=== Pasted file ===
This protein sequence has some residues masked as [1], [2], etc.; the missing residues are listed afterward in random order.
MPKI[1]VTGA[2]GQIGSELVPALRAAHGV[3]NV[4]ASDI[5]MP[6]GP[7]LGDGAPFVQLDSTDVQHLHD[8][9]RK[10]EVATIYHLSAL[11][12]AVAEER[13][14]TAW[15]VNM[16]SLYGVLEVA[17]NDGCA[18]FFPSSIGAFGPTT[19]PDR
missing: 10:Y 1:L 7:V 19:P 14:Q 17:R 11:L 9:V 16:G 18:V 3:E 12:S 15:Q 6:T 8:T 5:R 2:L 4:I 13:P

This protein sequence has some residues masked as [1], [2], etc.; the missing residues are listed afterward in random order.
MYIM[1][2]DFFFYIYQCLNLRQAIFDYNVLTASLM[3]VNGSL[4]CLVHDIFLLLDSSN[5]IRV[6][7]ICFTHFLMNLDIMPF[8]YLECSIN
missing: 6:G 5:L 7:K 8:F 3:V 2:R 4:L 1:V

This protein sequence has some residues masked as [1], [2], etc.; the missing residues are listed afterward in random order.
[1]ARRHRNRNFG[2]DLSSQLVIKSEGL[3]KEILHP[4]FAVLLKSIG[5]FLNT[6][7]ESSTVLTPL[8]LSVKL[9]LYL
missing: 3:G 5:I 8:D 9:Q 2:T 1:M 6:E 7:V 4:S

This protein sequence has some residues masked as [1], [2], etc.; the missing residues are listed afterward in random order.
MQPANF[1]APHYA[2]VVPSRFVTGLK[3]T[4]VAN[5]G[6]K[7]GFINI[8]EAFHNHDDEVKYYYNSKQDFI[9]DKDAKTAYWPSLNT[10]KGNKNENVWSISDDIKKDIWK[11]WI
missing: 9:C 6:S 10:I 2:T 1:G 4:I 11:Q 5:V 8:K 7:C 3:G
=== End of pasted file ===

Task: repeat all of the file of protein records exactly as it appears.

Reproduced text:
This protein sequence has some residues masked as [1], [2], etc.; the missing residues are listed afterward in random order.
MPKI[1]VTGA[2]GQIGSELVPALRAAHGV[3]NV[4]ASDI[5]MP[6]GP[7]LGDGAPFVQLDSTDVQHLHD[8][9]RK[10]EVATIYHLSAL[11][12]AVAEER[13][14]TAW[15]VNM[16]SLYGVLEVA[17]NDGCA[18]FFPSSIGAFGPTT[19]PDR
missing: 10:Y 1:L 7:V 19:P 14:Q 17:R 11:L 9:V 16:G 18:V 3:E 12:S 15:Q 6:T 8:T 5:R 2:L 4:I 13:P

This protein sequence has some residues masked as [1], [2], etc.; the missing residues are listed afterward in random order.
MYIM[1][2]DFFFYIYQCLNLRQAIFDYNVLTASLM[3]VNGSL[4]CLVHDIFLLLDSSN[5]IRV[6][7]ICFTHFLMNLDIMPF[8]YLECSIN
missing: 6:G 5:L 7:K 8:F 3:V 2:R 4:L 1:V

This protein sequence has some residues masked as [1], [2], etc.; the missing residues are listed afterward in random order.
[1]ARRHRNRNFG[2]DLSSQLVIKSEGL[3]KEILHP[4]FAVLLKSIG[5]FLNT[6][7]ESSTVLTPL[8]LSVKL[9]LYL
missing: 3:G 5:I 8:D 9:Q 2:T 1:M 6:E 7:V 4:S

This protein sequence has some residues masked as [1], [2], etc.; the missing residues are listed afterward in random order.
MQPANF[1]APHYA[2]VVPSRFVTGLK[3]T[4]VAN[5]G[6]K[7]GFINI[8]EAFHNHDDEVKYYYNSKQDFI[9]DKDAKTAYWPSLNT[10]KGNKNENVWSISDDIKKDIWK[11]WI
missing: 9:C 6:S 10:I 2:T 1:G 4:I 11:Q 5:V 8:K 7:C 3:G